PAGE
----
As we see in early scenes, John Maclean brings up his two boys, Norman, three years older, and Paul, by imparting strict moral and educational codes and instilling in them his own devotion to fly-fishing. Norman, narrating the story years later (voiced by Redford), explains: “In our family there was no clear line between religion and fly-fishing.” After all, as the father liked to point out, Jesus’ disciples were fisherman.

John home-schools the boys. And if the lessons include any math or science, we see no evidence. Their curriculum seems focused on reading books and writing essays about what they read. John Maclean would have been a brutally effective newspaper editor. He takes the essays, makes corrections, then tells his sons to rewrite them so they’re half as long. When they do so, he makes more corrections, then demands they trim by half again! Only when the daily essays are concise and clear are the boys free to catch trout from the river.

Both sons wind up choosing writing professions. Norman (a stalwart, sensitive Craig Sheffer), attends Dartmouth and is away for six years. When he returns, Paul has become an enterprising reporter for a newspaper in Helena. He has also grown into a master fly-fisherman, devising techniques unknown even to his father.

As children the boys routinely fished with their father. Now that the brothers are independent adults, these outings, filmed with plush, enthralling imagery, have become intense male-bonding sessions where feelings are deep but words are few.

Norman falls for a bright, sassy young woman from town, Jessie (Emily Lloyd). Paul, defying racist society in Missoula, dates a Native American woman. His drinking starts getting out of control. Worse, he falls behind in a poker game at a seedy bar, a front for gambling and prostitution. And, as a policeman warns Norman one morning, after Paul has been jailed overnight for provoking a fight, it’s unwise to get in debt at that high-stakes game in out-of-the-way Lolo.

It’s sad, yet true to character that Norman has inherited some of his father’s reluctance to intervene with Paul. At a turning point, Norman tells Paul that he’s in love with Jessie. The brothers go out for a rowdy celebration that winds up at that remote bar. The other gamblers forcibly rebuff Paul. But when Norman gets in the car to leave, Paul tosses him the keys and insists on staying. Norman knows the truth, as he tells his brother: that Paul’s in debt and receiving threats. “It’s my debt,” Paul answers.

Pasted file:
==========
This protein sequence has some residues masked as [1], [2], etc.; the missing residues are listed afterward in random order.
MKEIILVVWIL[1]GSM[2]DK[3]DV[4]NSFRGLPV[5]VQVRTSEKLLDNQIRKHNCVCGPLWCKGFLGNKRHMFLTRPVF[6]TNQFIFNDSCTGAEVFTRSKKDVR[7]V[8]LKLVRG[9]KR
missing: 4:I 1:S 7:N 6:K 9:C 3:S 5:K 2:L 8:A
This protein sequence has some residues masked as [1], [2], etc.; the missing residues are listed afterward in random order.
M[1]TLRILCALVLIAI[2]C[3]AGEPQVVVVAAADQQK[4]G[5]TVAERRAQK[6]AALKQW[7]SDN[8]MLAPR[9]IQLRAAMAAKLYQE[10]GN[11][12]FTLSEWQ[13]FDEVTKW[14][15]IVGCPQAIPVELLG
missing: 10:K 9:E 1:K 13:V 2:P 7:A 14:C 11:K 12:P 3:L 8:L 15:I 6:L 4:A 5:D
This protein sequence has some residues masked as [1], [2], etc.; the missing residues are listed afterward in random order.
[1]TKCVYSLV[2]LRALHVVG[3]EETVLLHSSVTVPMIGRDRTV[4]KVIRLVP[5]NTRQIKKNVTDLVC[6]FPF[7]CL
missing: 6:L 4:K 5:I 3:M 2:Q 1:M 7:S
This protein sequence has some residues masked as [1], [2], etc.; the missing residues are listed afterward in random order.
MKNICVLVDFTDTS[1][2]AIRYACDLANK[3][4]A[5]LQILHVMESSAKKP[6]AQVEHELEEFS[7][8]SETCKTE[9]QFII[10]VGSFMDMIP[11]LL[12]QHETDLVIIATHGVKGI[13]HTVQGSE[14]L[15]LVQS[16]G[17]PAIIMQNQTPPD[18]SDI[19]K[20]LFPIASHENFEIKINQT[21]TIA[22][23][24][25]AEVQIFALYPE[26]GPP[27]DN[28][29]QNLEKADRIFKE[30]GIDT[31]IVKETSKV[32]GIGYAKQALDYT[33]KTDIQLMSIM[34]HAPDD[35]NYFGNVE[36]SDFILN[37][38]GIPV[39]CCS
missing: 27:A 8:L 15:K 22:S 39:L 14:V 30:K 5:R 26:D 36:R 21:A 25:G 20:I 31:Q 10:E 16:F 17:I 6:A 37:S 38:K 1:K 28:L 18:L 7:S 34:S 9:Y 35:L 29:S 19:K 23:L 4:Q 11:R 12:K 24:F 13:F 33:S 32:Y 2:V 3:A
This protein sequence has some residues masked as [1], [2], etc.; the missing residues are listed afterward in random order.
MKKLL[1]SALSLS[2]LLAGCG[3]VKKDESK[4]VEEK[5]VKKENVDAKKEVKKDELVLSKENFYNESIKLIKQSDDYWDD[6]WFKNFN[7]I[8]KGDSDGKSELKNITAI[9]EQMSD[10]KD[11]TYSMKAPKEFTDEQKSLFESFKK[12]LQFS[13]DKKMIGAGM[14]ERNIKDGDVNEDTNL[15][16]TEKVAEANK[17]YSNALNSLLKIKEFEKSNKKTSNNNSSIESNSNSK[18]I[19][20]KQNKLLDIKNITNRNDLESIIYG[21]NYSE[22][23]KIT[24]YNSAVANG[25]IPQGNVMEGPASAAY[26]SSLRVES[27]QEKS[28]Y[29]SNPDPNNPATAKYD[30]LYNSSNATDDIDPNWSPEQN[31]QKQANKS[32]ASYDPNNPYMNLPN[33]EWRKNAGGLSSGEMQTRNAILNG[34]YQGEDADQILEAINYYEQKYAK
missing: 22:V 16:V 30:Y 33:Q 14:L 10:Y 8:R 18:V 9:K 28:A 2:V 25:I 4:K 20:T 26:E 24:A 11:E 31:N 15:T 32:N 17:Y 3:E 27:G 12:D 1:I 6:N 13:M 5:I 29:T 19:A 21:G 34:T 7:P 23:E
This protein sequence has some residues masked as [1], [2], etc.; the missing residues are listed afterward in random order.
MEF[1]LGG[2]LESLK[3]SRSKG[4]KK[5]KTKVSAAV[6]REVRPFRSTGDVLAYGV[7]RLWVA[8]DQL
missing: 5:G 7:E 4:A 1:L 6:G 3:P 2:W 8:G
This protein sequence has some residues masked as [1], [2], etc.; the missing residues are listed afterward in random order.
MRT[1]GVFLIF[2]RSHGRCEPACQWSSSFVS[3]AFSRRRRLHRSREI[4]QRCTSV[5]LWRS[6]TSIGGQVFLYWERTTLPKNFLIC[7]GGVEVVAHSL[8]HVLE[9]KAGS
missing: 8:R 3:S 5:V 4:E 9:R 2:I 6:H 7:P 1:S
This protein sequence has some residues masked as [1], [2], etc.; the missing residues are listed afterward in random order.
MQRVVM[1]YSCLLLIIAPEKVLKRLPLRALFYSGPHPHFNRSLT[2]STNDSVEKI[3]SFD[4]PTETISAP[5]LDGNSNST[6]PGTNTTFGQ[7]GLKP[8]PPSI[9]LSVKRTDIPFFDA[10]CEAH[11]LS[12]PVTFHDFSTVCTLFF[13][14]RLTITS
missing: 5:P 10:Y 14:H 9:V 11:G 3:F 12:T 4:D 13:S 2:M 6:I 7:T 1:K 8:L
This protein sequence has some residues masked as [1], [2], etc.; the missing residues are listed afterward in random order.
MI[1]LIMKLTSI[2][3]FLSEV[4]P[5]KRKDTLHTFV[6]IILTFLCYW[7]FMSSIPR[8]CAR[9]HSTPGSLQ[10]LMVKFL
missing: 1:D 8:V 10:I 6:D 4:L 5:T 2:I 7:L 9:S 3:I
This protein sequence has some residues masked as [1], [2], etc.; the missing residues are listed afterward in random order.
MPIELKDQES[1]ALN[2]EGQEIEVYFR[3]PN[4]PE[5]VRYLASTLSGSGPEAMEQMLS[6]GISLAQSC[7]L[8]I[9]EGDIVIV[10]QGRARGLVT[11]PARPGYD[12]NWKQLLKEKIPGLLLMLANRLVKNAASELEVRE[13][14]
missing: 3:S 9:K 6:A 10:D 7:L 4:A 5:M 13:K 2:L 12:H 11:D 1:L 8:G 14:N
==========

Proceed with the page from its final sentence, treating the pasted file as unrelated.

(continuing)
Every time I see the film I want Norman to stand up to Paul and insist they leave, to drag him home and make him talk with their father, who may not realize the full extent of Paul’s troubles. Instead he drives away, furious and worried, but acquiescent.

The inevitable happens. Paul is beaten to death one night with the butt of a rifle. But not before the three Maclean men take one last fly-fishing trip and Paul, after being dragged through fierce river currents, finally lands a huge rainbow trout. Holding the prize by the gills, he poses gloriously for a photograph.

Norman has been offered a job teaching literature at the University of Chicago and moves there with Jessie. Years later we see the aging John giving a sermon about how hard it is to help our loved ones, those we should know best, when they don’t seem to want our help, or we don’t feel we can provide the help they need.

I watched the film again after my father died. He would not have let this happen, I thought. What kind of father, he would have asked, would allow a son to get in such trouble? He would have sat Paul down and pounded sense into him while issuing ominous warnings. He would have done anything to pay off Paul’s debts. Though furious, Frank Tommasini would have taken charge. Or tried to.

Who knows? It might have worked.

“A River Runs Through It” is available to stream, rent or buy from major services.